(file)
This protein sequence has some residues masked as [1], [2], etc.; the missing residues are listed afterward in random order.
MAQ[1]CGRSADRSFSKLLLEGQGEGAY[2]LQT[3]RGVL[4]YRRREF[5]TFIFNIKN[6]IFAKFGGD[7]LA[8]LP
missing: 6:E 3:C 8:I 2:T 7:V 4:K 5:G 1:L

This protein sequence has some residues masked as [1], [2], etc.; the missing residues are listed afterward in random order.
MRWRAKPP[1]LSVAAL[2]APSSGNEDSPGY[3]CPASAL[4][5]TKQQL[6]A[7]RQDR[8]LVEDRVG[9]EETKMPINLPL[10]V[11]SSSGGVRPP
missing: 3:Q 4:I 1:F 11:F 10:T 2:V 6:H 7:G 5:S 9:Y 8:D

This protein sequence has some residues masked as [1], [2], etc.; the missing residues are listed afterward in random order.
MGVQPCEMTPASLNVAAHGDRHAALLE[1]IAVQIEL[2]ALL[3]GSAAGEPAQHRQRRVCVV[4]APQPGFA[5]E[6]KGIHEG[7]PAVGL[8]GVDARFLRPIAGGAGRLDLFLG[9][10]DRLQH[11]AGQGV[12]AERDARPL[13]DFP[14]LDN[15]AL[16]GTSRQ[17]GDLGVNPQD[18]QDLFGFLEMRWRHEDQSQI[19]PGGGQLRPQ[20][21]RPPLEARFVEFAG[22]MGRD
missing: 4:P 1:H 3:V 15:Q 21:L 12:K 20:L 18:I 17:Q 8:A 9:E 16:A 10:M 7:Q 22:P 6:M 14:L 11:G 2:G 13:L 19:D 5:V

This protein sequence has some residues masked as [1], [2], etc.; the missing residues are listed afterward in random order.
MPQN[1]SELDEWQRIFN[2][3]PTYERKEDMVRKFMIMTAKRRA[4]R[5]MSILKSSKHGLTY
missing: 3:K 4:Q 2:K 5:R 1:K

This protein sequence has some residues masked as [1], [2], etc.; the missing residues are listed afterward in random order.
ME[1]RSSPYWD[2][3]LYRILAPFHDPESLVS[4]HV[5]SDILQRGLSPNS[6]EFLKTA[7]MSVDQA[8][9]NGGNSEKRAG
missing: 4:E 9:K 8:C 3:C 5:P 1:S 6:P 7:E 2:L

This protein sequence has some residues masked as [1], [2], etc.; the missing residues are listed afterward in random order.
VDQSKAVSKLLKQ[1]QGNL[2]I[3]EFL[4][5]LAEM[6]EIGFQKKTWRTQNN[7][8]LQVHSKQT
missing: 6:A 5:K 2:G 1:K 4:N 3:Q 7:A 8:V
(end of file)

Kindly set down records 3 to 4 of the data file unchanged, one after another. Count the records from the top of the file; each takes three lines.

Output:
This protein sequence has some residues masked as [1], [2], etc.; the missing residues are listed afterward in random order.
MGVQPCEMTPASLNVAAHGDRHAALLE[1]IAVQIEL[2]ALL[3]GSAAGEPAQHRQRRVCVV[4]APQPGFA[5]E[6]KGIHEG[7]PAVGL[8]GVDARFLRPIAGGAGRLDLFLG[9][10]DRLQH[11]AGQGV[12]AERDARPL[13]DFP[14]LDN[15]AL[16]GTSRQ[17]GDLGVNPQD[18]QDLFGFLEMRWRHEDQSQI[19]PGGGQLRPQ[20][21]RPPLEARFVEFAG[22]MGRD
missing: 4:P 1:H 3:V 15:Q 21:L 12:K 20:L 18:I 17:Q 8:A 9:E 16:A 10:M 7:Q 22:P 6:M 14:L 11:G 2:G 13:L 19:D 5:V

This protein sequence has some residues masked as [1], [2], etc.; the missing residues are listed afterward in random order.
MPQN[1]SELDEWQRIFN[2][3]PTYERKEDMVRKFMIMTAKRRA[4]R[5]MSILKSSKHGLTY
missing: 3:K 4:Q 2:K 5:R 1:K